If one cannot enjoy reading a book over and over again, there is no use in reading it at all. - Oscar Wilde
We shouldn't teach great books; we should teach a love of reading. - B. F. Skinner
No entertainment is so cheap as reading, nor any pleasure so lasting. - Mary Wortley Montagu

Thursday, December 4, 2014

Review: One Song Away by Molli Moran / @MissMolliWrites



Title: One Song Away
Author: Molli Moran
Publisher: Self-Published
Release Date: December 1, 2014
Genre: Contemporary, New Adult, Romance
ARC Received From & Reviewed For: Molli Moran

She needs a fill-in boyfriend. He needs a favor. It’s the perfect, no-strings arrangement until they both realize it’s too real…

Sophie-Claire Wright’s life is like a bad country song on repeat. She keeps running into her cheating ex, her songwriting career isn't taking off, and her roommate just kicked her out of their apartment. With nothing to lose, she decides to do the one thing she said she’d never do: she moves back home. She left her small Southern town with big dreams, but now she’s going home with empty pockets.

Life moves at a slower pace in Sophie’s blink-and-you’ll-miss-it hometown, but her well-meaning, matchmaking mama doesn't have a slow gear. Sophie invents a boyfriend to hold off her mother’s efforts, but she’s out of luck when her mom wants to meet him. Sophie panics until she runs into Jake Cooper. Her high school crush (and former best friend) is back in town, too, and when he asks her for a favor, she agrees...on one condition. He says he’ll be her fill-in boyfriend, so it should be simple: re-introduce him to her family and then “break up” with him after a few weeks.

Sophie is sure she’ll be able to resist Jake this time. Sure, she was in love with him years ago, but that was then. This is now, no matter how great he looks, or how she feels around him. But she didn't bargain for moments that feel all too genuine. Dates that don’t seem fake. Kisses that leave her shaken and wanting more. Sweet moments where she forgets they aren't really dating. And she didn't count on old feelings resurfacing and complicating their arrangement—which is starting to feel less like acting and more like the real deal.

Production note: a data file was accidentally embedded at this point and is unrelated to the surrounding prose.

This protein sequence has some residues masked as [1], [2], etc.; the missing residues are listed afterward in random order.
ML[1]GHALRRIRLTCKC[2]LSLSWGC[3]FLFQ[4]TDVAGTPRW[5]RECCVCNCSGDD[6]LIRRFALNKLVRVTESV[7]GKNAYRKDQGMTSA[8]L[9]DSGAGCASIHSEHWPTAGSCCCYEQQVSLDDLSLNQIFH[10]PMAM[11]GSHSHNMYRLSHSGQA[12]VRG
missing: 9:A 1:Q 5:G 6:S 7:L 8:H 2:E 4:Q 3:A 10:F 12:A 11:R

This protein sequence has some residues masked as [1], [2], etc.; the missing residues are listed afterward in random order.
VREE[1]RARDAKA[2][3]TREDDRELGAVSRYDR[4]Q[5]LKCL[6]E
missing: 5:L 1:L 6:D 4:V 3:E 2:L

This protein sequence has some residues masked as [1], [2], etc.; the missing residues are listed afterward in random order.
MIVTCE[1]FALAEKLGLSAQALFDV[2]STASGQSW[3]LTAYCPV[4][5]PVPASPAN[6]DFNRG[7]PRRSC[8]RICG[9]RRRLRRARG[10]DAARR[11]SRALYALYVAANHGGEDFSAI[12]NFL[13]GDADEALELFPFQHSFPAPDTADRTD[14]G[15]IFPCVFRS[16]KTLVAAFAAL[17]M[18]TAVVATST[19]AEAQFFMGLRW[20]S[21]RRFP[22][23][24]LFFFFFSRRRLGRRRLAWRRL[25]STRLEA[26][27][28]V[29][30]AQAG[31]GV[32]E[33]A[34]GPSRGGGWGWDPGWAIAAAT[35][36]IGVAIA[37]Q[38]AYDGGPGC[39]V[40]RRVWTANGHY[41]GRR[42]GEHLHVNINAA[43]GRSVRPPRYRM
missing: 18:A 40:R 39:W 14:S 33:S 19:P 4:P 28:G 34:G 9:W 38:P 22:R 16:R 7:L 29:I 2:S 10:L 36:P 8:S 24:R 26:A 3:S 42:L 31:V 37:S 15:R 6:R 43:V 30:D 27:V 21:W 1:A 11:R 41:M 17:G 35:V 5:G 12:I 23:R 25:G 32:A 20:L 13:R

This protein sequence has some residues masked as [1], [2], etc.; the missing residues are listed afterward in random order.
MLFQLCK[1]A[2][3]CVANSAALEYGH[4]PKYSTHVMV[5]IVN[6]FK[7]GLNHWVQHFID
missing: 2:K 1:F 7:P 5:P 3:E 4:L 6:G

Soon, Sophie can’t tell which kisses are real or fake, but she knows she’s in deep...and she thinks Jake is, too. When she gets a chance to go back to Nashville and chase her dreams again, she has a choice to make: stay or go? Continue hoping that the life she wants is one song away, or finally write her own song?




Sophie and Jake's story actually began years ago, when they were kids and best friends. Life took them in different directions--Jake to see the world, Sophie to Nashville to be a singer-songwriter--but it also brought them back home. They pick up where they left off, rebuilding their friendship that had gone cold due to time and distance. For Sophie though, a renewed friendship with Jake also brought back feelings she'd had for him when she was younger, feelings that have not changed but have gotten stronger. Their boyfriend-girlfriend relationship is a ploy but it become increasingly obvious that it isn't, not for Sophie at least.